No one (including me) gets paid, so all posts you see here or would consider writing are labors of love — love of our profession, of quality, and — if this doesn’t seem too touchy-feely — of colleagues.

If there are topics you would like to see addressed here, please feel free to let me know at

Again, my thanks to all of you for your support of An American Editor to date, and from this point onward. Here’s wishing a productive and profitable new year for all.

Ruth E. Thaler-Carter is an award-winning freelance writer, editor, proofreader, desktop publisher, and speaker whose motto is “I can write about anything!”® She is also the owner of Communication Central, which hosts an annual conference for colleagues, and the new editor-in-chief of An American Editor.

December 18, 2017

Romanized Arabic in English Texts — Part 2: Other Challenges for Editors

By Ælfwine Mischler

I have edited many articles and books with Arabic names and terms. Because of my language skills, I can often answer questions about romanized Arabic that colleagues ask in e-groups or to me directly. For example, a copyeditor once complained about the variant spellings her author was using, such as Kamal and Kamel, and asked which way she should fix them. Editor, beware! There are a lot of pairs or triplets of Arabic names that you might think are the author’s careless spelling when in fact they are different names. Don’t be too quick to correct, but do query.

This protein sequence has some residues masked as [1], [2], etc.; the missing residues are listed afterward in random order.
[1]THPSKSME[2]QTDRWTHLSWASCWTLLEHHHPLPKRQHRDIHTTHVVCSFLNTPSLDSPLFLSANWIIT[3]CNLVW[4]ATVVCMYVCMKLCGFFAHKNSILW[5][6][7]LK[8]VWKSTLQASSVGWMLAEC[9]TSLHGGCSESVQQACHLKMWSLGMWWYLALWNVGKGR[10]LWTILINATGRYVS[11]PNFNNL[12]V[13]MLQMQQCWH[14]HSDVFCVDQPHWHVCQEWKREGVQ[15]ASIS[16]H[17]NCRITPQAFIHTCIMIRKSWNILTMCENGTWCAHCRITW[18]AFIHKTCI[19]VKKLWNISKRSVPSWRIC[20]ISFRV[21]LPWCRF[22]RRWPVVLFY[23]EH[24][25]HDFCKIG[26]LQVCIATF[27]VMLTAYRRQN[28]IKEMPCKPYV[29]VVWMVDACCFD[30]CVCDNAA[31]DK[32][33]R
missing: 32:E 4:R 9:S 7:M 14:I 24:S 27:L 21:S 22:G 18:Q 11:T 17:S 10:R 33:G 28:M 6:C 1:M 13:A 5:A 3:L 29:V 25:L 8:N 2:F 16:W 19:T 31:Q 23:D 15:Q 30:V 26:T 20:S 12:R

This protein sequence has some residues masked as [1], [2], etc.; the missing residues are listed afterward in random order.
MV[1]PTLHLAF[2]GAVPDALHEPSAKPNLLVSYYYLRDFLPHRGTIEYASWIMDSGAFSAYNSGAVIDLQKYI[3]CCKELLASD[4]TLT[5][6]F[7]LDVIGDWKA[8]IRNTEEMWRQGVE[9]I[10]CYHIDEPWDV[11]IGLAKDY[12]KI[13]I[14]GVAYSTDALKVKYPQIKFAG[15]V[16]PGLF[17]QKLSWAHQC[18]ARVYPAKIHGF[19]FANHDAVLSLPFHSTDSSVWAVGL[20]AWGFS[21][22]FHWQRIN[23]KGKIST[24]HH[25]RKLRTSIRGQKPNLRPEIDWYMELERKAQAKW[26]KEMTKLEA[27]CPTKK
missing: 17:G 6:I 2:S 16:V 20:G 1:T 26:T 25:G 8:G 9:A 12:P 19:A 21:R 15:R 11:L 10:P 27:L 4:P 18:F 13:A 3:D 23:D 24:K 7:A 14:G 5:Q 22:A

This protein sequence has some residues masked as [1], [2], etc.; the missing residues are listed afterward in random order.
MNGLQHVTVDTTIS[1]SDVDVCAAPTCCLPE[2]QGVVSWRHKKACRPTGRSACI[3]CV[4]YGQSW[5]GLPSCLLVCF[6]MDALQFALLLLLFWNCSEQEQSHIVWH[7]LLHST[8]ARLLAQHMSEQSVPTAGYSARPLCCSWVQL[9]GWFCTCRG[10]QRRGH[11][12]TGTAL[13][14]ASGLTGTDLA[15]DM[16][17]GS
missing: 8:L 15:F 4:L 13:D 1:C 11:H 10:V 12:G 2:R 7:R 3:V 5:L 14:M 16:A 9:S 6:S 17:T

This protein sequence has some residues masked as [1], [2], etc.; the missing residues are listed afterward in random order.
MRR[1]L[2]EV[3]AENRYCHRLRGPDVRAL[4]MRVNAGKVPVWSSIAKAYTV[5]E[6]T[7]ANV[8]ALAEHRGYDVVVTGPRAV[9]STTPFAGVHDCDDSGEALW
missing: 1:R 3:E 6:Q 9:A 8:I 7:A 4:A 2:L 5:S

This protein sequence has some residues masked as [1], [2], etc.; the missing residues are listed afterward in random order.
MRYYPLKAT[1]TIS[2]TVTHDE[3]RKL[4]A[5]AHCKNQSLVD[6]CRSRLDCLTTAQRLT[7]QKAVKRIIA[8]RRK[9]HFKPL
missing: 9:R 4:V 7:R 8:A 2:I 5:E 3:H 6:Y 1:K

Kamal and Kamel (or Kamil) are different names, Kamāl and Kāmil, respectively. Another common pair is Salah and Saleh (or Salih), which are Ṣalāḥ and Ṣāliḥ, respectively. There are several names romanized with a-m-r in English, but not all are from the same root: Amr or ʿAmr; Ammar or ʿAmmar; Amir or Ameer; Aamir or Amir (see image below). The last is rare but I came upon it while doing a quality control edit: there was a caliph known as al-Aamir. That one is hard to spell without diacritics; the double a is ugly, but Aamir and Amir have different meanings and should be distinguished.

Arabic names

And be aware that in addition to there being multiple ways to spell Muhammad, there is another name that you might think is a typo but is not: Muhannad.

What Does All This Mean for a Copyeditor?

If the text is academic English, romanization with diacritics will eliminate the ambiguities between similar names and terms. However, you do have to keep a careful watch for mistaken variants, such as an author forgetting a macron or a dot under a letter. In my experience, software to catch inconsistencies does not catch them if they involve special characters with diacritics.